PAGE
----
Keys To the Wolf Den: Kevin Love, Defense, and the Triangle

Timber WolfAnalyst IIDecember 7, 2009

MINNEAPOLIS - OCTOBER 28: Wayne Ellington #19 of the Minnesota Timberwolves drives to the basket against the New Jersey Nets at the Target Center on October 28, 2009 in Minneapolis, Minnesota. The Timberwolves defeated the Nets 95-93. NOTE TO USER: User expressly acknowledges and agrees that, by downloading and or using this photograph, User is consenting to the terms and conditions of the Getty Images License Agreement. (Photo by Genevieve Ross/Getty Images)
Genevieve Ross/Getty Images

Over the last four games, the Wolves have scored at a respectable 50 percent from the field, resulting in winning two games out of four. Fifteen losses in a row according to ESPN put the Wolves on a "worst team of all time" delicacy...cough, cough.

Yet how do they retaliate to defeat the Denver Nuggets ending a 17 game winning streak for the Nuggets at the Pepsi Center, challenge the Memphis Grizzlies, and defeat the Utah Jazz on the Wolves home court in which they lost 9 games straight previous to that respective victory.?

If you could sum the answer up into one word, the word probably would babble Webster himself. Their are many reasons that the Wolves have had better success over the last four games.

The Triangle Offense

Watching a young inexperienced team starting to click really is starting to show me, as well as the world, how to play basketball. The basis of the triangle offense is that so everyone touches the ball, and it's reacting off the defense. In other words, utilizing what the defense gives you.

This could explain why seven Wolves scored in double digits last night. This can also explain why Corey Brewer might take 20 shots one game, and three shots the next. Simply put, the Wolves are starting to grasp the triangle.

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It's similar to when Al Jefferson get's double teamed and dishes the ball to the open man, or when Dwight Howard is in the middle with four outside shooters swinging the ball around to the open man to steadily keep pressure on the defense for an open shot.

The Timberwolves swing the ball a lot more, and this can explain why a guy like Ryan Gomes can go 9-10, 12-18, and 8-13 in three nights out of four. When you have a talent like Ryan who can actually hit an open shot, the only thing to do is what? Get open right?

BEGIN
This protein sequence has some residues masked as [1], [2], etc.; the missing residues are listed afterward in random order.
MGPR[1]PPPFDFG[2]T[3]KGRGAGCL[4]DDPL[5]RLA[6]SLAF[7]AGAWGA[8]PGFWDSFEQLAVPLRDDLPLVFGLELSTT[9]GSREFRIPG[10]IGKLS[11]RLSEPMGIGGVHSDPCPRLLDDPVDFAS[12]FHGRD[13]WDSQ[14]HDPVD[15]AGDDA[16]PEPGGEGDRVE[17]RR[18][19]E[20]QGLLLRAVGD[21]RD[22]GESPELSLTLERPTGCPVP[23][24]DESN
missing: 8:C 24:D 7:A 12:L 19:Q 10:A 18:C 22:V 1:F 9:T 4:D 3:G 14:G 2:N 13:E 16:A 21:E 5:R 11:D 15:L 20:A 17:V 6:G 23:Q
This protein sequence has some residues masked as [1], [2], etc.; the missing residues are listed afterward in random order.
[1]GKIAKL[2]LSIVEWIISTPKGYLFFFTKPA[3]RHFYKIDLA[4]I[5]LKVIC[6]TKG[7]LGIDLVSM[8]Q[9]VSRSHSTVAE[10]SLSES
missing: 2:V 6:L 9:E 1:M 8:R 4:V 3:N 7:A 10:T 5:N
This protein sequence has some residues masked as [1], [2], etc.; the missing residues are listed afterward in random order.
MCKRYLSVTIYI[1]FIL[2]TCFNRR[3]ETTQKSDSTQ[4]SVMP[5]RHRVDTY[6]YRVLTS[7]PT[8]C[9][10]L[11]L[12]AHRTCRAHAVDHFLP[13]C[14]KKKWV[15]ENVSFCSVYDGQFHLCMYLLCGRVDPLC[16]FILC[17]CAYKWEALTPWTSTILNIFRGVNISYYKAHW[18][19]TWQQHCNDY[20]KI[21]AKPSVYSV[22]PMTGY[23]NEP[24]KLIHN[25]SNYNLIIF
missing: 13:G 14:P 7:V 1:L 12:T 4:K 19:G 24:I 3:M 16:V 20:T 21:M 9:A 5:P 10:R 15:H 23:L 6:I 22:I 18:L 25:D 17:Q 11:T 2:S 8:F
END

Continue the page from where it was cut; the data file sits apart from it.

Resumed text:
When Gomes is open, he takes the shot, and because he can make them, he does?

Sounds simple? I know, I know.

The offense isn't running through Al Jefferson anymore, and because of that, when the Wolves have a good game, it's because the scoring is spread out, and it's efficient, simply because the Wolves are making good shot selections.

Once you put everything in perspective...A team wins when everyone is involved and making good shot selections. But isn't that the way basketball should be played? Fellow Wolves let me know something?


Simply put, the Wolves defense isn't that good, yet it isn't that bad either. The Wolves have above average defenders in Ryan Gomes, Corey Brewer, and Kevin Love. The Timberwolves however do steal the ball pretty well, and get plenty of deflections.

When the Wolves hustle, and play hard, they get stops, it's as simple as that. It doesn't matter if Jonny is picking your pocket, Corey Brewer's getting a block or a steal, or if Ryan Hollins is drawing a charge, the Wolves win games when they play as a team on the defensive end.

When the Wolves get a stop, Kevin Love throws an outlet pass, and viola, an easy transition bucket. Ultimately spiking the field goal percentage, and allowing the Wolves to entertain as well as win.

Jonny Flynn, Ramon Sessions, and Corey Brewer all thrive in an uptempo system, so it isn't hard to say how the Wolves will play after they are in full rhythm on the defensive end.

Kevin Love

It's almost like a fresh breeze hitting a tumbleweed when Kevin Love stepped onto the court. He immediately provides on difference on every single little thing the Wolves do, and for once it actually shows up on a stat sheet.

He's averaging a double double in 25 minutes, shooting the ball well, distributing the ball, playing hard and hustling on defense, commanding attention, kicking butt, and taking names. The energy given by Kevin Love is rubbed off on the Timberwolves, and right now, he's possibly the most consistent and complete Wolves player on the roster, due to the inexperience of Jonny Flynn, the limits of Ramon Sessions and everything with Al Jefferson and Corey Brewer's injury recoveries.

He's put his skills on full blast, and there's already a sense that he's VASTLY improved from last season. He's getting the same amount of minutes as he was in his rookie season, but he's posting better numbers

Rookie Season: 11 PPG, 9 RPG in 25 MPG

Sophomore Season: 14 PPG, 10.5 RPG in 25 MPG

Although it's a small sample, who cares? When Kevin Love got injured, the Wolves lost more than just the 14 points and 14 rebounds they had in the preseason. They lost heart, energy, hustle, and competitiveness, and now that it's back, "I'm loving it".

Thanks for reading!

P.S: Check out the new Jonny Flynn video by popular demand, an article on Ryan Gomes , and an article about head coach Kurt Rambis .